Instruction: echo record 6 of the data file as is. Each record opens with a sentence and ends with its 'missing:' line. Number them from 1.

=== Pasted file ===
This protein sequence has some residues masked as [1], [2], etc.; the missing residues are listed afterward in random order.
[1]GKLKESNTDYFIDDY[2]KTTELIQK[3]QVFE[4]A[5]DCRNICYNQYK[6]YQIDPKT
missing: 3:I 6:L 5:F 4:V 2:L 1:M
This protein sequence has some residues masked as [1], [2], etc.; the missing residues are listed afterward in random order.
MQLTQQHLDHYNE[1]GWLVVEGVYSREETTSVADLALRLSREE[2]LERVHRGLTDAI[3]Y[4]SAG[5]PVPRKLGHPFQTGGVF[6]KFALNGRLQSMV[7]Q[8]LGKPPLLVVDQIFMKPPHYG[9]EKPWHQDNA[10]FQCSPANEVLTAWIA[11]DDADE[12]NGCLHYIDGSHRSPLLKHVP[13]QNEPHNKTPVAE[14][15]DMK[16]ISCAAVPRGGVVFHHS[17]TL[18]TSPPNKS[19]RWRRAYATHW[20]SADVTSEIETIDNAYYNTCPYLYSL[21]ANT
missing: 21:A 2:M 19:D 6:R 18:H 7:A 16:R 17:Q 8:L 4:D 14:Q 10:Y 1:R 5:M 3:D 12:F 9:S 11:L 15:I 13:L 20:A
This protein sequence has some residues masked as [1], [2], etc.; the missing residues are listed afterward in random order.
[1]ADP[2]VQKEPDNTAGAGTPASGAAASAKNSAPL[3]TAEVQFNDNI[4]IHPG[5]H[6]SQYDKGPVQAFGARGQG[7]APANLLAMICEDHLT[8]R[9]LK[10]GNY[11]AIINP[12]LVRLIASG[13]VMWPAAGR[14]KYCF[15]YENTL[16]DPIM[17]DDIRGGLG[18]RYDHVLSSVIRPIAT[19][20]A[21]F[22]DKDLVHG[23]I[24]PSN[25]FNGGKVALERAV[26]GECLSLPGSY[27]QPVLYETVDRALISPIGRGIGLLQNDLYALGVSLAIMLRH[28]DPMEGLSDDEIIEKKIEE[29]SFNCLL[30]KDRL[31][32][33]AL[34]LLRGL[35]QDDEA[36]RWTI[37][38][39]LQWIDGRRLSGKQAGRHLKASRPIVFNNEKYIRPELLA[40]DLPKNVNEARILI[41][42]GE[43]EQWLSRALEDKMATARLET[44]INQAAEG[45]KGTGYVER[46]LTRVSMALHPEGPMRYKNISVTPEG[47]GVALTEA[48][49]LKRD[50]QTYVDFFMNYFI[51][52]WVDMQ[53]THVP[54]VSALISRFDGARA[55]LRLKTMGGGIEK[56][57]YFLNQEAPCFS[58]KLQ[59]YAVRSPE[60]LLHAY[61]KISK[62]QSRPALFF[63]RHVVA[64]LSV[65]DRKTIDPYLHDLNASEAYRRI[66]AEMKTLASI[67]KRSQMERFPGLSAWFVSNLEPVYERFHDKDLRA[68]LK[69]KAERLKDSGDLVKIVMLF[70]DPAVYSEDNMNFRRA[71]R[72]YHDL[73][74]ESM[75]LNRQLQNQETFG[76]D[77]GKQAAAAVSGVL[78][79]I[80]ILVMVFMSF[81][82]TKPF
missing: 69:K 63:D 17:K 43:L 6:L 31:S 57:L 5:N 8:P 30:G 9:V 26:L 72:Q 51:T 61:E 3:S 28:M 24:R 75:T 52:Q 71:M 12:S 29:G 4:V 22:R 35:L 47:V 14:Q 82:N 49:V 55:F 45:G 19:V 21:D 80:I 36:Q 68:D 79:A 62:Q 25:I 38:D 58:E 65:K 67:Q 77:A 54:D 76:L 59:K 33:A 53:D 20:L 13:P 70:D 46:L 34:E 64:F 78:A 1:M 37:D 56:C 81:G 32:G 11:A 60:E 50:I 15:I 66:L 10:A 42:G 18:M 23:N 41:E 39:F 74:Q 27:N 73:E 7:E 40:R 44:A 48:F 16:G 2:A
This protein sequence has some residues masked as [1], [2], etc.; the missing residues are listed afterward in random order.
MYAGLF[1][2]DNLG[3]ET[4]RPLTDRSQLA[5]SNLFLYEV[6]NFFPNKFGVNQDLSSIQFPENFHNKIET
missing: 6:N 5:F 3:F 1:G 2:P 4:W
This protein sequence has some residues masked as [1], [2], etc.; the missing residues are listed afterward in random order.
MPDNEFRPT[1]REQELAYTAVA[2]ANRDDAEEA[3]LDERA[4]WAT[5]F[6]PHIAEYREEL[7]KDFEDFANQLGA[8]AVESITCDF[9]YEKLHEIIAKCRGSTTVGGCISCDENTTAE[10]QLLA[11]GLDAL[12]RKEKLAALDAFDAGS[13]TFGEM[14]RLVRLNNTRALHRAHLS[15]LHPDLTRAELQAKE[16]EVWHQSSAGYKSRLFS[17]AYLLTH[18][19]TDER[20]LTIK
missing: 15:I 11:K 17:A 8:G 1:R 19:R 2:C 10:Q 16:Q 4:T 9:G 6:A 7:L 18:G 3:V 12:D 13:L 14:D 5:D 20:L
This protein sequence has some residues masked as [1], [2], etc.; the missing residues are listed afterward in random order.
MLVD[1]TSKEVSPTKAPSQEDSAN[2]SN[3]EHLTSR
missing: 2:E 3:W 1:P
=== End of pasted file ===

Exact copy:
This protein sequence has some residues masked as [1], [2], etc.; the missing residues are listed afterward in random order.
MLVD[1]TSKEVSPTKAPSQEDSAN[2]SN[3]EHLTSR
missing: 2:E 3:W 1:P